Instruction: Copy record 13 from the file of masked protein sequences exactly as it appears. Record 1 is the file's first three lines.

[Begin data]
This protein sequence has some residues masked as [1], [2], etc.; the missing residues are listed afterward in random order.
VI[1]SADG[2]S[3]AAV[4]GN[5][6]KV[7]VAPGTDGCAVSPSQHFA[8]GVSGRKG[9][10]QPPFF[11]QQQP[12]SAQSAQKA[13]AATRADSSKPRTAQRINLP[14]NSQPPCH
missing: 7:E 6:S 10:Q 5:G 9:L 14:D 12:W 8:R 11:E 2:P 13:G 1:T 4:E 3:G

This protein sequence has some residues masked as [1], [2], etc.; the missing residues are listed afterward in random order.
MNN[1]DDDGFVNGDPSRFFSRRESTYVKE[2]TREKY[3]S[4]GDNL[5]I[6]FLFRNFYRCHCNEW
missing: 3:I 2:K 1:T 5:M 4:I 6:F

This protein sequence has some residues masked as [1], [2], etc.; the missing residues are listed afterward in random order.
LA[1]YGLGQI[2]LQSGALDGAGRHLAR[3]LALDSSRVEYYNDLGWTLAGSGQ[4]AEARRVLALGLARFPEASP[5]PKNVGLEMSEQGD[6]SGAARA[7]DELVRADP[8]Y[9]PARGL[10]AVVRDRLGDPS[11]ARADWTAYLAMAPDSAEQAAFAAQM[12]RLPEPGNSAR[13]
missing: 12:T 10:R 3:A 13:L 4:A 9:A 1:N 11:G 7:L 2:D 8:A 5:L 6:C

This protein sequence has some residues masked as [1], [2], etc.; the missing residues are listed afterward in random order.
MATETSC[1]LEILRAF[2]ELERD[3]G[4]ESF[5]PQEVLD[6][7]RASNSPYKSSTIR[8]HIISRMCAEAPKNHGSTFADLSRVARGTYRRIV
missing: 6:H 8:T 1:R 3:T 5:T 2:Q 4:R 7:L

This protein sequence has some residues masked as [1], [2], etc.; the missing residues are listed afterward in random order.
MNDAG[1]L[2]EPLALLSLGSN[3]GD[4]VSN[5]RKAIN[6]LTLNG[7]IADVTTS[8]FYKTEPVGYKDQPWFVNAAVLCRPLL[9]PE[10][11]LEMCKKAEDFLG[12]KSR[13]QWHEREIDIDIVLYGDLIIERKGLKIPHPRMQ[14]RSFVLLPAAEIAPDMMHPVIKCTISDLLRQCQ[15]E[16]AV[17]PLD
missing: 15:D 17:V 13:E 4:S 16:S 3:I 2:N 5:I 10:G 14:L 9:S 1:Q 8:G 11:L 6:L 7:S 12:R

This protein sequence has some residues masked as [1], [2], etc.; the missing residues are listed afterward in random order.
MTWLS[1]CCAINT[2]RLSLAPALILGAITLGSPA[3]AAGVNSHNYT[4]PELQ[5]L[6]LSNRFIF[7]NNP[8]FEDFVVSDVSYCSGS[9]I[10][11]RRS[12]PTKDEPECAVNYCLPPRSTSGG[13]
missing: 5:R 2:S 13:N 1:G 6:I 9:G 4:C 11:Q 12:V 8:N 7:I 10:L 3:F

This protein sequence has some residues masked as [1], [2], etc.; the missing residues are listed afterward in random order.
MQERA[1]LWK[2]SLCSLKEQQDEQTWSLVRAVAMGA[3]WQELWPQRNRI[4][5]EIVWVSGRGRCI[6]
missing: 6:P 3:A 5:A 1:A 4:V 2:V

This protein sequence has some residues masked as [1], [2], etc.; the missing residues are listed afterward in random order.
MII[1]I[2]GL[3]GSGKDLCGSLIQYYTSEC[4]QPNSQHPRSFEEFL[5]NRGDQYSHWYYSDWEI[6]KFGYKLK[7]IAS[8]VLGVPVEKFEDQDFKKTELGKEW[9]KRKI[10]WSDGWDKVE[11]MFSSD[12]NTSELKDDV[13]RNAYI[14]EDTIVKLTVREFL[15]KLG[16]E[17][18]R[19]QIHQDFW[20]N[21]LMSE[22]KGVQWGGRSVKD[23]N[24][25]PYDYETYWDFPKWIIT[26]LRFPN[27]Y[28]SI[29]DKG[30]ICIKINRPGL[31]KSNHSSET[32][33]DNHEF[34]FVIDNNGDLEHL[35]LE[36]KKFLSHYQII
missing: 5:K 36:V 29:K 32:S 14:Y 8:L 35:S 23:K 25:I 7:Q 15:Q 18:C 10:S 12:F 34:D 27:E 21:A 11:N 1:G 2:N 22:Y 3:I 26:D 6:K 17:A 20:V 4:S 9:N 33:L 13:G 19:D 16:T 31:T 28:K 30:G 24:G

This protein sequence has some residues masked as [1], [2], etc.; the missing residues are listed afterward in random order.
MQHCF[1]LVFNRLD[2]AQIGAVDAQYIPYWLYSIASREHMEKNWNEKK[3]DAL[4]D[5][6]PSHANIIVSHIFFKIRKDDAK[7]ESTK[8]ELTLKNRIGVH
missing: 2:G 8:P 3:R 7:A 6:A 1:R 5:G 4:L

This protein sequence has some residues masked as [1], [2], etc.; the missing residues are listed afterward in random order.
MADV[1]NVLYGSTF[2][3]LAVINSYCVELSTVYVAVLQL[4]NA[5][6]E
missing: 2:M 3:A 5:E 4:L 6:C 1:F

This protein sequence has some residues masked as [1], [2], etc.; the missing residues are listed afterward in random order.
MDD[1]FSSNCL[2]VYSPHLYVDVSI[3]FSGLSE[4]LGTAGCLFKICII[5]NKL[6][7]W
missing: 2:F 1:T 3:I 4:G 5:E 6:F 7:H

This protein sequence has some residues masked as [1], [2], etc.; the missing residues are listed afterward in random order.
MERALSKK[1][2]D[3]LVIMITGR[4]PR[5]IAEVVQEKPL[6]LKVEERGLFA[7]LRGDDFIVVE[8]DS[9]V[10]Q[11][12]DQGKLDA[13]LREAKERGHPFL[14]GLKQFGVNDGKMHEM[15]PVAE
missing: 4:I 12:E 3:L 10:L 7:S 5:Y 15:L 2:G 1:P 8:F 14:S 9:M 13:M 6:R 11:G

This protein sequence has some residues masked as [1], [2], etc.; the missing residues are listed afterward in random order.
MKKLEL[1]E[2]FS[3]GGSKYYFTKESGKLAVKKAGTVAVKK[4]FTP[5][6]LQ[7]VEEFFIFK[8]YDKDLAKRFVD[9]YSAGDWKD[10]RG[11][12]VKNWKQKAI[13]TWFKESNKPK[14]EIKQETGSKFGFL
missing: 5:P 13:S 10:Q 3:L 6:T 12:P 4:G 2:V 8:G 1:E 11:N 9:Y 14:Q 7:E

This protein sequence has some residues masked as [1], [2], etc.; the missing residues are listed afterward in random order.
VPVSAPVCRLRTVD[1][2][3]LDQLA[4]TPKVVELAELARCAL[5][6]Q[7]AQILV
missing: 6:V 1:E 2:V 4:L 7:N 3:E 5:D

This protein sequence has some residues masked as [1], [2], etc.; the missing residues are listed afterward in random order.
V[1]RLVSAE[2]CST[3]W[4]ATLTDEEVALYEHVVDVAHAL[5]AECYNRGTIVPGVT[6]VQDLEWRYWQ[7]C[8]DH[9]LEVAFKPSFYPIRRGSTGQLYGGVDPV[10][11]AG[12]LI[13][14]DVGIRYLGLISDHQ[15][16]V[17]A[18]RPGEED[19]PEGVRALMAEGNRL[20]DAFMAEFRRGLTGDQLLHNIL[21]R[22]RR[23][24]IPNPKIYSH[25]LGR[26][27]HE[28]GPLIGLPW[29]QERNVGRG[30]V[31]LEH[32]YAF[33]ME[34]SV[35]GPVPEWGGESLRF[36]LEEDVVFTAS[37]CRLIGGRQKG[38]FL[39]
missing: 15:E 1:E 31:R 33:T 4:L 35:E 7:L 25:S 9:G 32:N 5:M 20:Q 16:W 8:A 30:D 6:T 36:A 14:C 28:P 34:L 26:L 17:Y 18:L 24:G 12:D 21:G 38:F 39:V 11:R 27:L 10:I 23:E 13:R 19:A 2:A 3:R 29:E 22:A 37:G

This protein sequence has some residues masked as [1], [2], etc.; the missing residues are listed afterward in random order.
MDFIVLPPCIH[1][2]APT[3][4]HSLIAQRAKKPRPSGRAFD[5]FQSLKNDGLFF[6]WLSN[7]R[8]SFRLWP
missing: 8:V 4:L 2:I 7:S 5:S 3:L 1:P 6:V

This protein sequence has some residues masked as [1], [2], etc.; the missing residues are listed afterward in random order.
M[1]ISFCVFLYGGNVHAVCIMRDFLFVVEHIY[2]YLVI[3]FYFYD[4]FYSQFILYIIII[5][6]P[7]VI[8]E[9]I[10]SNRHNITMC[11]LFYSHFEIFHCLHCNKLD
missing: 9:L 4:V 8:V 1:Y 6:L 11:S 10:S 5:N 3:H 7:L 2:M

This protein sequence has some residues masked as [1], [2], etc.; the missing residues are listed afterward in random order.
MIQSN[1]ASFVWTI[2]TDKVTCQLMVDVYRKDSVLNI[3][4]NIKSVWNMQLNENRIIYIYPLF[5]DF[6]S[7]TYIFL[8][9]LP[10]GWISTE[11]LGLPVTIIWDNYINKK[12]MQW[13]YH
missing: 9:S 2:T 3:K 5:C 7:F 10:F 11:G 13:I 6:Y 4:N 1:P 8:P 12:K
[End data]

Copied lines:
This protein sequence has some residues masked as [1], [2], etc.; the missing residues are listed afterward in random order.
MKKLEL[1]E[2]FS[3]GGSKYYFTKESGKLAVKKAGTVAVKK[4]FTP[5][6]LQ[7]VEEFFIFK[8]YDKDLAKRFVD[9]YSAGDWKD[10]RG[11][12]VKNWKQKAI[13]TWFKESNKPK[14]EIKQETGSKFGFL
missing: 5:P 13:S 10:Q 3:L 6:T 12:P 4:G 2:V 8:G 1:E 11:N 9:Y 14:Q 7:E